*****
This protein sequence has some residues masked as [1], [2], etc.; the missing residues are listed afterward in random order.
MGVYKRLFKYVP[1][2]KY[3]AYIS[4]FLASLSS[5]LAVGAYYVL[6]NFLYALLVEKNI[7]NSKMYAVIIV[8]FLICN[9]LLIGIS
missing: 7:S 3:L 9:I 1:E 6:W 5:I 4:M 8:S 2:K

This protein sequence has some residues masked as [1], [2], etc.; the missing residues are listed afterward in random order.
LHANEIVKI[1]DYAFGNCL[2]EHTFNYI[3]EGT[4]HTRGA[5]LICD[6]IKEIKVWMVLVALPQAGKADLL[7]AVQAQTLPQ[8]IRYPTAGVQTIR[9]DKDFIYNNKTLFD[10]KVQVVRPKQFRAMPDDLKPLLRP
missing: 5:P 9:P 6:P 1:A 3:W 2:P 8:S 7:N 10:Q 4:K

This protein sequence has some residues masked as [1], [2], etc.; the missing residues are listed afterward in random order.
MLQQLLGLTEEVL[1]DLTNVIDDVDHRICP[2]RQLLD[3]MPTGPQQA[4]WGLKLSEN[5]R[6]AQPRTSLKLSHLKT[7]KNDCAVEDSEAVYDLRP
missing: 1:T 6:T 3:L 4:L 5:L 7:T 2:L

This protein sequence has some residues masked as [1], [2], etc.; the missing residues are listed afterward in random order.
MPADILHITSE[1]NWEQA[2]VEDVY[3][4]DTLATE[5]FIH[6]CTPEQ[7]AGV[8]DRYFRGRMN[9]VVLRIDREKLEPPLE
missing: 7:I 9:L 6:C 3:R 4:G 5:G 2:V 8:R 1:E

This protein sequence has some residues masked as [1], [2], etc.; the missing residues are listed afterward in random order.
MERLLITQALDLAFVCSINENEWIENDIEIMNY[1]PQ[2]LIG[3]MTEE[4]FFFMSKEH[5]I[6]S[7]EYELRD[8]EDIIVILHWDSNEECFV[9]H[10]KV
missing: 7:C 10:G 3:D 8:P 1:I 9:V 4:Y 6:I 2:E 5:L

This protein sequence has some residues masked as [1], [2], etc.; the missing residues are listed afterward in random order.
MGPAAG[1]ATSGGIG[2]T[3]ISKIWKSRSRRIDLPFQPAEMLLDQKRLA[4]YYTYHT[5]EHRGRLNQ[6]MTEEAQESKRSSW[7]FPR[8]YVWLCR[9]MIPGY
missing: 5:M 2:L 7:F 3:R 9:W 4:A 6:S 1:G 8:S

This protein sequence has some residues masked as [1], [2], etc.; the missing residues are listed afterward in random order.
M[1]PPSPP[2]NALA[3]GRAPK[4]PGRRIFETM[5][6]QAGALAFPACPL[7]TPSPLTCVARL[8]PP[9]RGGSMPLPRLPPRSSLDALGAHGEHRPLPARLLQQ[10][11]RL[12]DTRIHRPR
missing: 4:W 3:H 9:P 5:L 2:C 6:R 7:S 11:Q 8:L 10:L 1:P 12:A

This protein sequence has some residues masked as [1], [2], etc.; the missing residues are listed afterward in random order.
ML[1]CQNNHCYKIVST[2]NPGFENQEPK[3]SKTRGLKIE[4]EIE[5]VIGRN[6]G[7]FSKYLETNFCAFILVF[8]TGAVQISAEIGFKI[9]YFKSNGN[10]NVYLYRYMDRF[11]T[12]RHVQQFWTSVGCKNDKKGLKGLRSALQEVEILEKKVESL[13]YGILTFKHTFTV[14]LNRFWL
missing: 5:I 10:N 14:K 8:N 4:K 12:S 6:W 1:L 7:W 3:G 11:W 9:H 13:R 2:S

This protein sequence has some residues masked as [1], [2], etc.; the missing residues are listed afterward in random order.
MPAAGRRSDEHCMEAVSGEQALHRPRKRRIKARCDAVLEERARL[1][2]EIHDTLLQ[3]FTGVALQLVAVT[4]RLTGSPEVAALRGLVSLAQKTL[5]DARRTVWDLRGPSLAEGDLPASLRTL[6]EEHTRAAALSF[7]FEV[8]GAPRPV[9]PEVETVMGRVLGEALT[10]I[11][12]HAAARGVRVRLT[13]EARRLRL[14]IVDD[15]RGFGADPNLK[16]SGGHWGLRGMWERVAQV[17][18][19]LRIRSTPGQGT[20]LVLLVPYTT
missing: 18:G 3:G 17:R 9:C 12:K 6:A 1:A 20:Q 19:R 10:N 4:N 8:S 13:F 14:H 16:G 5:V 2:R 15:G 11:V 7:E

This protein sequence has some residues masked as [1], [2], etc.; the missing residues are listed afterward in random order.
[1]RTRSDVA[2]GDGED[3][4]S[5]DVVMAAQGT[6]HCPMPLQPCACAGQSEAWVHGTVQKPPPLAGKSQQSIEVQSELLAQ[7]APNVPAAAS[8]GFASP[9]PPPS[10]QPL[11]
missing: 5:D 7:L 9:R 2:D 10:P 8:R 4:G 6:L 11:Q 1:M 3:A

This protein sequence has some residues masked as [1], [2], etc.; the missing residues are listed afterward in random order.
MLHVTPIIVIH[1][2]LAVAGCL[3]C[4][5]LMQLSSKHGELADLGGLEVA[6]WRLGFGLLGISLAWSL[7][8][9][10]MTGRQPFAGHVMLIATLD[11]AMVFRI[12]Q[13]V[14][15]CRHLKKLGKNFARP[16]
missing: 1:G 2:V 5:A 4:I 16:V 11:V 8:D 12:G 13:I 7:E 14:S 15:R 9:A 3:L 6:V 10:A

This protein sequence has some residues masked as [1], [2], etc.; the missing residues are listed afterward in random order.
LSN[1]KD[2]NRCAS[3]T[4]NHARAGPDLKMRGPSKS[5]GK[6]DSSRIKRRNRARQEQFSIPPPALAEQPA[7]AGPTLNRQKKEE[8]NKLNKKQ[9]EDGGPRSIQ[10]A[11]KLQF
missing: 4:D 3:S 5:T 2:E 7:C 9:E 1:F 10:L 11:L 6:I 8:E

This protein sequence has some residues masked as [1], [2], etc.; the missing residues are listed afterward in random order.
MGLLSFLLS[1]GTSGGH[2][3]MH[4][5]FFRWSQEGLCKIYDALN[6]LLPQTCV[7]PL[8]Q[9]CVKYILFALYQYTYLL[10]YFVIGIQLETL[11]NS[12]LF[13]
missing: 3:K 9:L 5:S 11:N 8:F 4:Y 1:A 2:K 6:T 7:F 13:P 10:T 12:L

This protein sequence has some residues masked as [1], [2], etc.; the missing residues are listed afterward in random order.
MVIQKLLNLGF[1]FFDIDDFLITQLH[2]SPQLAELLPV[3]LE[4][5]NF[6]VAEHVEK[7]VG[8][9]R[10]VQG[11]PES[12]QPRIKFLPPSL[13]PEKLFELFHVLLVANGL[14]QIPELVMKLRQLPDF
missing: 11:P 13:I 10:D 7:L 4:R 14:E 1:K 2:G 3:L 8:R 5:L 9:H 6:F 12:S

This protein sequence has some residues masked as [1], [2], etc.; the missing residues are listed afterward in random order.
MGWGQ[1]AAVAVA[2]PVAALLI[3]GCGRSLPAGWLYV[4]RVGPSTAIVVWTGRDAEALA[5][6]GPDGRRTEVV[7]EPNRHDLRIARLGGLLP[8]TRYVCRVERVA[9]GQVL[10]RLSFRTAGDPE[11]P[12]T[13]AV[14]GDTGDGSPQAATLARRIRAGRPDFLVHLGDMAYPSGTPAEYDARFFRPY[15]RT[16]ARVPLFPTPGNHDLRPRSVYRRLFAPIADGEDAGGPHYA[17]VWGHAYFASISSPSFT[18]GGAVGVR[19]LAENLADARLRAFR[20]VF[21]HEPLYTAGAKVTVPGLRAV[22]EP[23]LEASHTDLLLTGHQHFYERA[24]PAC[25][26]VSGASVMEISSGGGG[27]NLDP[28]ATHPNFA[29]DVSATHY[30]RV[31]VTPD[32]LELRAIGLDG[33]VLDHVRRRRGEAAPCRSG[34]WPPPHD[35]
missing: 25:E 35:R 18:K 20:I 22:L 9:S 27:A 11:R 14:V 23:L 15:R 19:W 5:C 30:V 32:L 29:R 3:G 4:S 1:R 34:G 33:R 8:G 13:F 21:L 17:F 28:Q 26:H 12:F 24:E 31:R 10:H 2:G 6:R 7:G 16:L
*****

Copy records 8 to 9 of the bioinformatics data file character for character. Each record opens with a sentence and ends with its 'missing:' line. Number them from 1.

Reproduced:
This protein sequence has some residues masked as [1], [2], etc.; the missing residues are listed afterward in random order.
ML[1]CQNNHCYKIVST[2]NPGFENQEPK[3]SKTRGLKIE[4]EIE[5]VIGRN[6]G[7]FSKYLETNFCAFILVF[8]TGAVQISAEIGFKI[9]YFKSNGN[10]NVYLYRYMDRF[11]T[12]RHVQQFWTSVGCKNDKKGLKGLRSALQEVEILEKKVESL[13]YGILTFKHTFTV[14]LNRFWL
missing: 5:I 10:N 14:K 8:N 4:K 12:S 6:W 1:L 7:W 3:G 11:W 9:H 13:R 2:S

This protein sequence has some residues masked as [1], [2], etc.; the missing residues are listed afterward in random order.
MPAAGRRSDEHCMEAVSGEQALHRPRKRRIKARCDAVLEERARL[1][2]EIHDTLLQ[3]FTGVALQLVAVT[4]RLTGSPEVAALRGLVSLAQKTL[5]DARRTVWDLRGPSLAEGDLPASLRTL[6]EEHTRAAALSF[7]FEV[8]GAPRPV[9]PEVETVMGRVLGEALT[10]I[11][12]HAAARGVRVRLT[13]EARRLRL[14]IVDD[15]RGFGADPNLK[16]SGGHWGLRGMWERVAQV[17][18][19]LRIRSTPGQGT[20]LVLLVPYTT
missing: 18:G 3:G 17:R 9:C 12:K 6:A 1:A 20:Q 19:R 10:N 4:N 8:S 13:F 14:H 16:G 5:V 2:R 15:G 11:V 7:E